AuthorRank has rolled out through Google services in some form for months. What is it and what does it mean for you and your brand?
What is AuthorRank?
First let me start by stating that I am not talking about Amazon’s Author Rank. That is a new service Amazon has started where it is ranking best-selling authors. The purpose of that is to help users find quality books in various genres.
AuthorRank is a term the SEO industry extrapolated from Google’s Agent Rank patent. In simple terms it uses the reputation of content creators to influence search results. An author’s AuthorRank can vary depending on the topic. For example, I often discuss web development and social media marketing. My AuthorRank on those subject is high. My AuthorRank on billiards is low because I rarely play or talk about it.
AuthorRank differs from Google PageRank in that PageRank is just a measure of content. It is not a replacement for PageRank. It is another resource that Google uses to find quality search results.
Authorship markup is necessary to tell Google of the author of the work. It is a rich snippet used in search engine optimization. Authorship markup connects to Google+. This means that you cannot ignore Google+. You need to build your profile and show that you are an active user. Spend some time on it each day. Follow brands/users that you care about. You need to comment, +1, and share articles. Make sure you fill out your profile as well. Link to the profile page on your other social media networks and the author page on your blog. The introduction section even lets you add links to things. You should add a link to your company’s homepage. I would suggest using one of the keywords for your site.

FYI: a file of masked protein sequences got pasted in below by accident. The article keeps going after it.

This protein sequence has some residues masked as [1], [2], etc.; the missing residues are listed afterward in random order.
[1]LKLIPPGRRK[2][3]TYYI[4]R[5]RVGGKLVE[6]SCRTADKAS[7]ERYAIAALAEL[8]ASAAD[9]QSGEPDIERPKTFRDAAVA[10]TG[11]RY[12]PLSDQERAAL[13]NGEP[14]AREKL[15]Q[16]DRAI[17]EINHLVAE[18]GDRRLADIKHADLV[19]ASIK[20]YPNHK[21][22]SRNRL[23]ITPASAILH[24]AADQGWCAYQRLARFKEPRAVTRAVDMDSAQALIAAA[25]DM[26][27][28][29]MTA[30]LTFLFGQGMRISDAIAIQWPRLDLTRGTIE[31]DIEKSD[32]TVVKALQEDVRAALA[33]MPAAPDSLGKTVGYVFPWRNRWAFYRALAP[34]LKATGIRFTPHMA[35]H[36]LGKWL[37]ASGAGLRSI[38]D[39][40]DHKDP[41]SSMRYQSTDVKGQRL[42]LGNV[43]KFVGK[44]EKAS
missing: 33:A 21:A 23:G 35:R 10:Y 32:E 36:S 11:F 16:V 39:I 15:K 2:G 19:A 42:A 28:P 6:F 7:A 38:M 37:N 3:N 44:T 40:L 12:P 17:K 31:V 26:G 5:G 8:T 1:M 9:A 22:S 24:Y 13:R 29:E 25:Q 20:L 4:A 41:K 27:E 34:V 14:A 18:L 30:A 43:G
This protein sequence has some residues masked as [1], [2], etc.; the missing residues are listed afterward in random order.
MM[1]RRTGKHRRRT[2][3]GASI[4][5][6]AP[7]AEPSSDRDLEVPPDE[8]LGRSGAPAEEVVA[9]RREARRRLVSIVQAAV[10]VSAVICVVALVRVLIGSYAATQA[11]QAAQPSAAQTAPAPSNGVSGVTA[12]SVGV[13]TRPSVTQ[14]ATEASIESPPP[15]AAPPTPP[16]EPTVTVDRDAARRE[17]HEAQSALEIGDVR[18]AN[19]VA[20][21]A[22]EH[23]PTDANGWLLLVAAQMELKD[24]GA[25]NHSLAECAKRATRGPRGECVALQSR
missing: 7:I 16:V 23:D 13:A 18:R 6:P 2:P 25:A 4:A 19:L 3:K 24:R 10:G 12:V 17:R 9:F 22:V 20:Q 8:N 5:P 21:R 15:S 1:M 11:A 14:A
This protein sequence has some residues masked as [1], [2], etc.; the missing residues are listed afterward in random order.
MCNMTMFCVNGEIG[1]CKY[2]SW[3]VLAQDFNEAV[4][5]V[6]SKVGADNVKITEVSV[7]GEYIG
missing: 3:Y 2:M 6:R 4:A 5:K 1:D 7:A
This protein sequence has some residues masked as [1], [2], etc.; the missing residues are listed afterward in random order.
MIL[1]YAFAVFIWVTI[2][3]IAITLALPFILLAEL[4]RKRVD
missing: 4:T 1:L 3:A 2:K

There are those within the SEO industry that question whether AuthorRank has already begun. Those doubters aren’t questioning that it will happen. They have seen evidence that it has started. Search Plus Your World is a great example. The distinction is pointless. Get started now.
What does AuthorRank mean for a brand?
Brands have to accept that people matter. They need to highlight the employees that are building their brand. I recognize that this is a tough sell for some companies, but it is the new normal. Google is not the only company going in this direction. Twitter has begun this practice as well. More on that in a future article.
The obvious concern with highlighting employees is that they may become bigger than the brand. The knee-jerk reaction to them leaving would be to nuke all of their old content, or attribute it to another user. Don’t do this! AuthorRank carries from site to site. Say you’re third place in search results for your industry and your employee left for the fourth place company. At this company they create killer content that actually brought them in to first place. Because their AuthorRank will have improved so to will the pages on your site. You could move into the second place because of the content they previously created. Your competitor improving themselves just dragged you upwards with them.
Now of course, Google is smart enough to tell who is gaming the system. Don’t have your content creators make special accounts to just post your. You need active members of a community. You should encourage your employees to spend time on social media networks throughout the day, but you’ll need to watch their activity. Posting a comment on an article on LinkedIn would be acceptable. Liking a cat picture on Facebook would not.